Starter catalogues

Opportunities for scholars, students, and research projects at EMLO

If you are a student in search of a topic for your thesis and are interested in working with early modern letters, you might like to be in touch as we have a number of ‘starter catalogues’ in progress in Early Modern Letters Online. Alternatively, you might be a more senior scholar with a particular expertise in one of these early modern figures. Or you might be a member of a research project team in the process of putting together an application for funding and find that the correspondence of one or more of these individuals is integral to your work. Should this be the case, we should be delighted to hear from you and to work with you moving forward.

In these catalogues listed below, metadata has been partially compiled, but significant work and further research is required to bring the inventory to completion.

Examples of such catalogues include:

A B C D E F G H I J K L M N O P Q R S T U V W X Y Z

A–C

John Anstis (1669–1744)
George Ballard (1705–1755)
Thomas Barlow (1608–1691)
Joshua Barnes (1654–1712)
Daines Barrington (1727/8–1800)
John Beale (1608–1683)
Edward Bernard (1638–1697)
Thomas Brett (1667–1744)
William Camden (1551–1623)
Arthur Charlett (1655–1722)
Detlev Clüver (d. 1708)
Robert Bruce Cotton (1571–1631)

D–H

Cassiano dal Pozzo (1588–1657)
Henry Dodwell (1641–1711)
Jacques Philippe D’Orville (1696–1751)
Pierre Dupuy (1582–1651)
Dorothy Durie [née King] (1612–1664)
John Dury (1596–1680)
Dutch Church in London archive
John Evelyn (1620–1706)
Cassandra Fedele (d. 1655)
Petr Figulus (1619–1670)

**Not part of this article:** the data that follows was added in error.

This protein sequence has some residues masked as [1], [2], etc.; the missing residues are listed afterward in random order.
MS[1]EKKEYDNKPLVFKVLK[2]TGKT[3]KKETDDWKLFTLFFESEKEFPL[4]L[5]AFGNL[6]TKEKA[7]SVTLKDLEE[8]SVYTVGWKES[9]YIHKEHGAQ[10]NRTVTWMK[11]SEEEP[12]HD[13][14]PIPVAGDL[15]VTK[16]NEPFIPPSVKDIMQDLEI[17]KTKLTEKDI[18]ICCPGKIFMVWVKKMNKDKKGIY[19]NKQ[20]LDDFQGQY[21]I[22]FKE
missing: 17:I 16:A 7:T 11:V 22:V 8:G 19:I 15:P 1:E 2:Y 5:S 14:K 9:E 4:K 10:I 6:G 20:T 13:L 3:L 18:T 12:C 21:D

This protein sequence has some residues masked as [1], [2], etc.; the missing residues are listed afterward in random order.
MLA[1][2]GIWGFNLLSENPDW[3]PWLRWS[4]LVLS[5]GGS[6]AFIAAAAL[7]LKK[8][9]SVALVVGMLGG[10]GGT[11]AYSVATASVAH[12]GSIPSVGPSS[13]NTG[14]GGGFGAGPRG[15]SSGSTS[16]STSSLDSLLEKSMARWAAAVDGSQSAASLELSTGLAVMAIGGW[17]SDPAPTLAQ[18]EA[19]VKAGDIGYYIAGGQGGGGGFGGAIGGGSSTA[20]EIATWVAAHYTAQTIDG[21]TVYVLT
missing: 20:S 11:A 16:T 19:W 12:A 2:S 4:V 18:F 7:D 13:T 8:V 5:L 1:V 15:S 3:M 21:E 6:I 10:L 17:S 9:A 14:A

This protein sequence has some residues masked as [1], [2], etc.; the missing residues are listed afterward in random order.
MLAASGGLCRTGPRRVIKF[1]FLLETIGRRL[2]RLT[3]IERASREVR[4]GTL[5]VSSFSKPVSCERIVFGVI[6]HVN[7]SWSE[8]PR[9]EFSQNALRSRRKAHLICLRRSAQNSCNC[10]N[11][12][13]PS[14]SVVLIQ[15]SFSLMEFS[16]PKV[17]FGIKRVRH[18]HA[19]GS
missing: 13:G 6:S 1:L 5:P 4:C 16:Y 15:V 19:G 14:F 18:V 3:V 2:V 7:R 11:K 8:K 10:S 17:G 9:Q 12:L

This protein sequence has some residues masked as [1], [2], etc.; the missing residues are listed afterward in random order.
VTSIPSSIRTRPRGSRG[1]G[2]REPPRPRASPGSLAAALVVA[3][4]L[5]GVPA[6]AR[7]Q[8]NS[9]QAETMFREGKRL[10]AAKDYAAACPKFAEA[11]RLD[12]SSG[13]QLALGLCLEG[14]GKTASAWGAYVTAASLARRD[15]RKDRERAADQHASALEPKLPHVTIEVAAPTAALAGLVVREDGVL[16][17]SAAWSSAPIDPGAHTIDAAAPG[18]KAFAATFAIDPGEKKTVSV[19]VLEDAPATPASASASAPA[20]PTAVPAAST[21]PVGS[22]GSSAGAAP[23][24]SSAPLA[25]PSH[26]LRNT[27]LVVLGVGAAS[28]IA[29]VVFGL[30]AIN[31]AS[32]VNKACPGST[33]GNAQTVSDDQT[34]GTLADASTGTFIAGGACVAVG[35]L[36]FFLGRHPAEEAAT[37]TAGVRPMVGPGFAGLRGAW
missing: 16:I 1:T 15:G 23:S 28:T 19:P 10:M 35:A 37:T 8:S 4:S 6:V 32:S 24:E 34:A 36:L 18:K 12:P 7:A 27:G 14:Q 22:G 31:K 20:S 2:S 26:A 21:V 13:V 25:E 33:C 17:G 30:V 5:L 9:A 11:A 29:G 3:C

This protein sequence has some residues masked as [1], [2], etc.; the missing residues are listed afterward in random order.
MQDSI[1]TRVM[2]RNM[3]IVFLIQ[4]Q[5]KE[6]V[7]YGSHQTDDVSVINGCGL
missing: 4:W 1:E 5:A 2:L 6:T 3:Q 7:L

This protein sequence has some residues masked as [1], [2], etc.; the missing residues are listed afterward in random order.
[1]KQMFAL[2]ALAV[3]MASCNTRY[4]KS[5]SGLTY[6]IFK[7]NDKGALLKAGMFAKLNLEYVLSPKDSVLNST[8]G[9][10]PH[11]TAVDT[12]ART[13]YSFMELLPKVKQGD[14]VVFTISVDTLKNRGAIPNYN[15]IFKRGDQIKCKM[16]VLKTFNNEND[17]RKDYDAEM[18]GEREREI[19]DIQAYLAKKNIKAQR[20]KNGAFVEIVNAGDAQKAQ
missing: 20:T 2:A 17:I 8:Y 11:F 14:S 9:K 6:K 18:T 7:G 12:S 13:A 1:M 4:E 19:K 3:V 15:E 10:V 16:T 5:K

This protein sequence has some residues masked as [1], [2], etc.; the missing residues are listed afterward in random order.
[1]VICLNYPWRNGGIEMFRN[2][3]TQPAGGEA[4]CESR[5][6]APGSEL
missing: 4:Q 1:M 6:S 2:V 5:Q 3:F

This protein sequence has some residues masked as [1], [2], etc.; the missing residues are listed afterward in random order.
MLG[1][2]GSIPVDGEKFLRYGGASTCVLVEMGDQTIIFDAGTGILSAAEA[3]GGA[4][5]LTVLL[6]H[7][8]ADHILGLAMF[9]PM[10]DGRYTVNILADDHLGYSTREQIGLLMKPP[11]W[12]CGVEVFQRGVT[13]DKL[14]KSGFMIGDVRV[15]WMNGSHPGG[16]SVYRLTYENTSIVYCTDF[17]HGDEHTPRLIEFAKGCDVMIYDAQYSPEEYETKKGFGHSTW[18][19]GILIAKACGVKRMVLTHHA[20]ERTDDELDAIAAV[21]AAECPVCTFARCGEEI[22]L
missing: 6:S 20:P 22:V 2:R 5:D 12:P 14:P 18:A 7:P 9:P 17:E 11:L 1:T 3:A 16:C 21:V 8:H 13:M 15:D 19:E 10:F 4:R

John Finch (1626–1682)
Roger Gale (1672–1744)
Samuel Gale (1682–1754)
Richard Gough (1735–1809)
Johann Georg Greffe (1632–1703)
Willem de Groot (1597–1662)
Theodor Haak (1605-1690)
Thomas Hearne (1678–1735)
Nicholaas Heinsius (1620–1681)
Abraham Hill (1635–1722)
William Huddesford (1732–1772)

I–P

Katherine Jones (1614–1691)
John Jonston (1603–1675)
Maurice Johnson (1688–1755)
Henri Justel (1619–1693)
Henry More (1614–1687)
Johann Moriaen (1591–1668)
Mark Noble (1754–1827)
Fulvio Orsini (1529–1600)
Samuel Pegge (1704–1796)
Nicolas-Claude Fabri de Peiresc (1580–1637)
Samuel Pepys (1633–1703)
William Petty (1623–1687)
Edward Pococke (1604–1691)
Cassiano dal Pozzo (1588–1657)

Q–Z

Richard Rawlinson (1690–1755)
Thomas Rawlinson (1681–1725)
John Ray (1627–1705)
Thomas Roe (1581–1644)
William Sancroft (1617–1693)
Claude de Saumaise (1588–1653)
Gilbert Sheldon (1598–1677)
Hans Sloane (1660–1753)
Thomas Smith (1638–1710)
Society for the Propagation of the Gospel in Foreign Parts (founded 1701)
Samuel de Sorbière (1615–1670)
William Stukeley (1687–1765)
Thomas Tanner (1674–1735)
Ralph Thoresby (1658–1735)
Thomas Turner (1645–1714)
Humfrey Wanley (1672–1726)
Philip Wharton (1613–1696)
Joseph Williamson (1633–1701)
Anthony Wood (1632–1695)
Christopher Wren (1632–1723)

 

Volunteering opportunities to work from modern print editions

If you are interested in collating metadata from published editions and would like to become a member of our growing community of volunteers, do be in touch to discuss possible involvement. We have a variety of early modern individuals whose correspondence we would like to list using a variety of print editions. You do not need previous experience of this sort of work and full training would be given, although of course previous knowledge of, and continued interest in, the early modern individual concerned would be a distinct advantage. We are a friendly group and we share a love of—and enthusiasm for—working with letters. We organize a number of informal pop-up talks by Oxford-resident and visiting scholars, and we meet regularly (at present virtually) over sandwiches or tea to discuss the issues we all face in our research and the fascinating nuggets that arise from it.

Interested in joining us?

Contact us by email: miranda.lewis@history.ox.ac.uk

or write to us at:

Early Modern Letters Online
History Faculty
University of Oxford
George Street
Oxford
OX1 2RL

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Starter catalogues was last modified: April 19th, 2021 by Miranda Lewis